From an episode of Uncommon Sense∙Presented by Amy Mullins
Uncommon Sense: A Deep Time Journey Into The Underland With Robert Macfarlane
Robert Macfarlane (aka Amy Mullins’ “literary hero”) joins Uncommon Sense for an in-depth interview following the release of his latest book, Underland: A Deep Time Journey. This expansive conversation begins with a discussion of the nature of landscape and place that motivate Robert’s writing. Robert says, "we can think of thought itself as site-specific and motion sensitive," and that bodily movement in a particular landscape can prompt transformative thoughts and feelings that are not always accessible outside that place. "There are thoughts I've had while climbing mountains that I could not have had at sea-level, there are thoughts that I've had while walking 20 to 30 miles a day that were borne of the tiredness in my body and the landscapes through which I was moving at that time," Robert recounts.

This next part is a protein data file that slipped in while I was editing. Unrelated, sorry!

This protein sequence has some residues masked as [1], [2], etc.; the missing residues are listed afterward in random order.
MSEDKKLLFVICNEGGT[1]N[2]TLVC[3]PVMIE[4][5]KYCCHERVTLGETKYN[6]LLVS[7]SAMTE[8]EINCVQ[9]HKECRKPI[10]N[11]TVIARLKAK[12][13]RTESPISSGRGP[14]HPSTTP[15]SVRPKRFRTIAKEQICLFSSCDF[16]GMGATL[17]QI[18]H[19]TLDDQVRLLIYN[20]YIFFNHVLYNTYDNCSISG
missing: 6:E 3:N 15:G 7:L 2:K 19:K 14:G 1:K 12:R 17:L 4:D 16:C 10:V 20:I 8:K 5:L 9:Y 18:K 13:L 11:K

He explains what motivated his inquiry into the underland – that part of the landscape that exists underfoot, and which has long-standing significance for human culture and practices. While writing Underland, Robert realised this was "a very, very old human story... [and] began from that apparent paradox, why have we gone into the darkness to see things for as long as we've been human?"
Robert and Amy reflect on how language, particularly the English language, often obscures the richness, complexity, and animacy of the non-human natural world. For instance, by using concepts that view nature’s importance in reference to its immediate utility for humans. Robert explains why his journey into the underland required him to write outside the limits of such conceptual frameworks, and help create a new language. He let his exploration be guided by ideas like mutualism – a non-hierarchical symbiosis that exists in nature wherein organisms of the natural world, like trees and fungi, form an ongoing, reciprocal, and interdependent relationship under the ground.